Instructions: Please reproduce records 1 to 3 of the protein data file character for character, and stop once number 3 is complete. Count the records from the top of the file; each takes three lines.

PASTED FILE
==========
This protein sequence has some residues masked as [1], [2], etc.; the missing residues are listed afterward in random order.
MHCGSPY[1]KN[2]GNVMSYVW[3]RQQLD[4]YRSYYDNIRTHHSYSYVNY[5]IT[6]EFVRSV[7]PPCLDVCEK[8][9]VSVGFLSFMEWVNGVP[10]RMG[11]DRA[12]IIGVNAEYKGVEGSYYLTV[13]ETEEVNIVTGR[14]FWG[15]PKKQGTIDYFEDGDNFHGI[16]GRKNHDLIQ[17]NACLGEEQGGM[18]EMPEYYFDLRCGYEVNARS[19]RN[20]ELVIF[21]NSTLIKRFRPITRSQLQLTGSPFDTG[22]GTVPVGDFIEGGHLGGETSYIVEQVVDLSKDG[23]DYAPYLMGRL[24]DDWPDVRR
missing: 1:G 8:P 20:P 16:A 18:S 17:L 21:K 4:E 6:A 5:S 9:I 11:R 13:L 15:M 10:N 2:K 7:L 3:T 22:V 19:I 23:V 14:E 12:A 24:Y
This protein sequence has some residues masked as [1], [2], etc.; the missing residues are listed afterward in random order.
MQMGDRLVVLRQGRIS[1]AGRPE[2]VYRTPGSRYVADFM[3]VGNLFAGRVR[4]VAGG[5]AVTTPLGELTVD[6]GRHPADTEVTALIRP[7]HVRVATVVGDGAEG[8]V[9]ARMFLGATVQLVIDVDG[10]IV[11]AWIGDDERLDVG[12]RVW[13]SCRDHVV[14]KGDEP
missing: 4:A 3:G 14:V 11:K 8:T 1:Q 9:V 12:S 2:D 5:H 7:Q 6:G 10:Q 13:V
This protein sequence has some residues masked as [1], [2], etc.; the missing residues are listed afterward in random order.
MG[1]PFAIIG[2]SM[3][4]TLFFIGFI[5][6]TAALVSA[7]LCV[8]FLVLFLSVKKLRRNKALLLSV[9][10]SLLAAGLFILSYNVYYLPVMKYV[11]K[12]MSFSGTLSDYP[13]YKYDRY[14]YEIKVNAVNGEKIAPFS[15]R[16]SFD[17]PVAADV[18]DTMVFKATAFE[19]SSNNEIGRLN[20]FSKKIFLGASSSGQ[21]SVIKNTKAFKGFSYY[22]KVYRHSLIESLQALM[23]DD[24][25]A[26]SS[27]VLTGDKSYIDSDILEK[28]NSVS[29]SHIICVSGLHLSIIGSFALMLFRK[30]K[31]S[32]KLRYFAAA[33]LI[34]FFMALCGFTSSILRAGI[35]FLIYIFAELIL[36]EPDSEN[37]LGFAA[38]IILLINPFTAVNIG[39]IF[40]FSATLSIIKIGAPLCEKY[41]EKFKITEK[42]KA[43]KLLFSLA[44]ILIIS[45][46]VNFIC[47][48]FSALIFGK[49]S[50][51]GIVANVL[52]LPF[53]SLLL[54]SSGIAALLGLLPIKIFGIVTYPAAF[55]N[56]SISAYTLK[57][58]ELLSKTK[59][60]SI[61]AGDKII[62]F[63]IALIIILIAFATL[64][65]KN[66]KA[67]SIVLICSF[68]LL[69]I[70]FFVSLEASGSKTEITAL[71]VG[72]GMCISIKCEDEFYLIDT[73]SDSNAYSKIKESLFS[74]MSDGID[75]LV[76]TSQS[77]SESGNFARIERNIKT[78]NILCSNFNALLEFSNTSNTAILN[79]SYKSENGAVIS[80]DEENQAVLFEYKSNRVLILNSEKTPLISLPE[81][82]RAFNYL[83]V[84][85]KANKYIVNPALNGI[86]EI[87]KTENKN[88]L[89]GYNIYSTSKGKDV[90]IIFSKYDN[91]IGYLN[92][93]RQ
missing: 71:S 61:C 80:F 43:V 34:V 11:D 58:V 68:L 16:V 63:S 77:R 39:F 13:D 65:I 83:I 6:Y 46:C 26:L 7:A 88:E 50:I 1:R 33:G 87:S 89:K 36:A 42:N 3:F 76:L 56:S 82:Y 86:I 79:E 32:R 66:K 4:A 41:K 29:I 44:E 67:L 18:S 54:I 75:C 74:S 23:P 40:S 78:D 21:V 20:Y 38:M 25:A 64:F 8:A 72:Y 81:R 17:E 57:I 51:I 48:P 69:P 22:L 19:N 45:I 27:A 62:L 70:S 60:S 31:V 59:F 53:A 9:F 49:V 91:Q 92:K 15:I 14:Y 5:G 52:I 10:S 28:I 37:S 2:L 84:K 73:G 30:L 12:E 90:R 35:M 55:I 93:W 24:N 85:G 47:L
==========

This protein sequence has some residues masked as [1], [2], etc.; the missing residues are listed afterward in random order.
MHCGSPY[1]KN[2]GNVMSYVW[3]RQQLD[4]YRSYYDNIRTHHSYSYVNY[5]IT[6]EFVRSV[7]PPCLDVCEK[8][9]VSVGFLSFMEWVNGVP[10]RMG[11]DRA[12]IIGVNAEYKGVEGSYYLTV[13]ETEEVNIVTGR[14]FWG[15]PKKQGTIDYFEDGDNFHGI[16]GRKNHDLIQ[17]NACLGEEQGGM[18]EMPEYYFDLRCGYEVNARS[19]RN[20]ELVIF[21]NSTLIKRFRPITRSQLQLTGSPFDTG[22]GTVPVGDFIEGGHLGGETSYIVEQVVDLSKDG[23]DYAPYLMGRL[24]DDWPDVRR
missing: 1:G 8:P 20:P 16:A 18:S 17:L 21:K 4:E 6:A 5:S 9:I 11:R 13:L 15:M 10:N 2:K 7:L 3:T 22:V 19:I 23:V 14:E 12:A 24:Y
This protein sequence has some residues masked as [1], [2], etc.; the missing residues are listed afterward in random order.
MQMGDRLVVLRQGRIS[1]AGRPE[2]VYRTPGSRYVADFM[3]VGNLFAGRVR[4]VAGG[5]AVTTPLGELTVD[6]GRHPADTEVTALIRP[7]HVRVATVVGDGAEG[8]V[9]ARMFLGATVQLVIDVDG[10]IV[11]AWIGDDERLDVG[12]RVW[13]SCRDHVV[14]KGDEP
missing: 4:A 3:G 14:V 11:K 8:T 1:Q 9:V 12:S 2:D 5:H 7:Q 6:G 10:Q 13:V
This protein sequence has some residues masked as [1], [2], etc.; the missing residues are listed afterward in random order.
MG[1]PFAIIG[2]SM[3][4]TLFFIGFI[5][6]TAALVSA[7]LCV[8]FLVLFLSVKKLRRNKALLLSV[9][10]SLLAAGLFILSYNVYYLPVMKYV[11]K[12]MSFSGTLSDYP[13]YKYDRY[14]YEIKVNAVNGEKIAPFS[15]R[16]SFD[17]PVAADV[18]DTMVFKATAFE[19]SSNNEIGRLN[20]FSKKIFLGASSSGQ[21]SVIKNTKAFKGFSYY[22]KVYRHSLIESLQALM[23]DD[24][25]A[26]SS[27]VLTGDKSYIDSDILEK[28]NSVS[29]SHIICVSGLHLSIIGSFALMLFRK[30]K[31]S[32]KLRYFAAA[33]LI[34]FFMALCGFTSSILRAGI[35]FLIYIFAELIL[36]EPDSEN[37]LGFAA[38]IILLINPFTAVNIG[39]IF[40]FSATLSIIKIGAPLCEKY[41]EKFKITEK[42]KA[43]KLLFSLA[44]ILIIS[45][46]VNFIC[47][48]FSALIFGK[49]S[50][51]GIVANVL[52]LPF[53]SLLL[54]SSGIAALLGLLPIKIFGIVTYPAAF[55]N[56]SISAYTLK[57][58]ELLSKTK[59][60]SI[61]AGDKII[62]F[63]IALIIILIAFATL[64][65]KN[66]KA[67]SIVLICSF[68]LL[69]I[70]FFVSLEASGSKTEITAL[71]VG[72]GMCISIKCEDEFYLIDT[73]SDSNAYSKIKESLFS[74]MSDGID[75]LV[76]TSQS[77]SESGNFARIERNIKT[78]NILCSNFNALLEFSNTSNTAILN[79]SYKSENGAVIS[80]DEENQAVLFEYKSNRVLILNSEKTPLISLPE[81][82]RAFNYL[83]V[84][85]KANKYIVNPALNGI[86]EI[87]KTENKN[88]L[89]GYNIYSTSKGKDV[90]IIFSKYDN[91]IGYLN[92][93]RQ
missing: 71:S 61:C 80:F 43:V 34:V 11:D 58:V 68:L 16:V 63:S 77:R 39:F 13:D 65:I 83:I 6:Y 46:C 26:L 7:A 88:E 50:I 1:R 33:G 87:S 89:K 36:A 42:N 3:F 76:L 56:S 82:Y 86:I 79:E 32:R 66:K 4:A 41:K 29:I 44:E 67:L 18:S 54:I 75:C 74:S 23:P 40:S 78:D 21:V 20:Y 38:M 25:A 64:F 8:A 72:Y 81:R 17:E 57:I 51:I 48:P 69:P 22:L 19:N 45:I 27:A 62:L 70:S 60:S 31:V 59:F 53:A 9:F 49:V 91:Q 92:K 15:I 14:Y 5:G 52:I 10:S 28:I 37:S 2:L 84:K 73:G 30:L 12:E 90:R 35:M 55:I 93:W 24:N 85:G 47:L